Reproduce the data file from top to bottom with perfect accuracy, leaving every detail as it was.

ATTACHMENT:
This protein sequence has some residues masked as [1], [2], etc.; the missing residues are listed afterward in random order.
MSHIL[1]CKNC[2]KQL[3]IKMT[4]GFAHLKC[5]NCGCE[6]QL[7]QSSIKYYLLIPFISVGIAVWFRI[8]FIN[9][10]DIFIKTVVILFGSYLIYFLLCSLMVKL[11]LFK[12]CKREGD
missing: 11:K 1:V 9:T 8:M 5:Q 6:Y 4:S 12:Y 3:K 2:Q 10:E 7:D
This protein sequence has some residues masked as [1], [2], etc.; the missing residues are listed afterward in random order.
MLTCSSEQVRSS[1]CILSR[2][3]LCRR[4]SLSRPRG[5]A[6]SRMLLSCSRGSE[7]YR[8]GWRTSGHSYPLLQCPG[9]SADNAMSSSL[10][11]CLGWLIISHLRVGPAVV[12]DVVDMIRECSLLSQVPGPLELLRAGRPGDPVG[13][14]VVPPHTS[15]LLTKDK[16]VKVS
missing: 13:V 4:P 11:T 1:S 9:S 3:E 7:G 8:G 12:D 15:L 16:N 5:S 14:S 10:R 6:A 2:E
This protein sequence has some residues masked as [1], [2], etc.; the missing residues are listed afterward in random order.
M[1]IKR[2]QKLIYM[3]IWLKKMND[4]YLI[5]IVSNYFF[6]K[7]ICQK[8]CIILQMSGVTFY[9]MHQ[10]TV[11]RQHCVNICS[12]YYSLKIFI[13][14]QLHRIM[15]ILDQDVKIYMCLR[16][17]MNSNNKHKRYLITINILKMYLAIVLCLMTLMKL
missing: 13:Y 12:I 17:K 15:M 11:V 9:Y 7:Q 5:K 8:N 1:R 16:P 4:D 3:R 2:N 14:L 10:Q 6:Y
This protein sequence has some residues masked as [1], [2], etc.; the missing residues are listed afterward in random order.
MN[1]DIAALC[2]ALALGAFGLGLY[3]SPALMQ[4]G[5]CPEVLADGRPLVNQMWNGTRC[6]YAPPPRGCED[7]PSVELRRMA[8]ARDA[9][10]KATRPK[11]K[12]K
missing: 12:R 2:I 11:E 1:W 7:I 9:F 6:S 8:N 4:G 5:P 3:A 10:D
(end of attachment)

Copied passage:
This protein sequence has some residues masked as [1], [2], etc.; the missing residues are listed afterward in random order.
MSHIL[1]CKNC[2]KQL[3]IKMT[4]GFAHLKC[5]NCGCE[6]QL[7]QSSIKYYLLIPFISVGIAVWFRI[8]FIN[9][10]DIFIKTVVILFGSYLIYFLLCSLMVKL[11]LFK[12]CKREGD
missing: 11:K 1:V 9:T 8:M 5:Q 6:Y 4:S 12:Y 3:K 2:Q 10:E 7:D
This protein sequence has some residues masked as [1], [2], etc.; the missing residues are listed afterward in random order.
MLTCSSEQVRSS[1]CILSR[2][3]LCRR[4]SLSRPRG[5]A[6]SRMLLSCSRGSE[7]YR[8]GWRTSGHSYPLLQCPG[9]SADNAMSSSL[10][11]CLGWLIISHLRVGPAVV[12]DVVDMIRECSLLSQVPGPLELLRAGRPGDPVG[13][14]VVPPHTS[15]LLTKDK[16]VKVS
missing: 13:V 4:P 11:T 1:S 9:S 3:E 7:G 8:G 12:D 15:L 16:N 5:S 14:S 10:R 6:A 2:E
This protein sequence has some residues masked as [1], [2], etc.; the missing residues are listed afterward in random order.
M[1]IKR[2]QKLIYM[3]IWLKKMND[4]YLI[5]IVSNYFF[6]K[7]ICQK[8]CIILQMSGVTFY[9]MHQ[10]TV[11]RQHCVNICS[12]YYSLKIFI[13][14]QLHRIM[15]ILDQDVKIYMCLR[16][17]MNSNNKHKRYLITINILKMYLAIVLCLMTLMKL
missing: 13:Y 12:I 17:K 15:M 11:V 9:Y 7:Q 5:K 8:N 1:R 16:P 4:D 3:R 2:N 14:L 10:Q 6:Y
This protein sequence has some residues masked as [1], [2], etc.; the missing residues are listed afterward in random order.
MN[1]DIAALC[2]ALALGAFGLGLY[3]SPALMQ[4]G[5]CPEVLADGRPLVNQMWNGTRC[6]YAPPPRGCED[7]PSVELRRMA[8]ARDA[9][10]KATRPK[11]K[12]K
missing: 12:R 2:I 11:E 1:W 7:I 9:F 6:S 8:N 4:G 5:P 3:A 10:D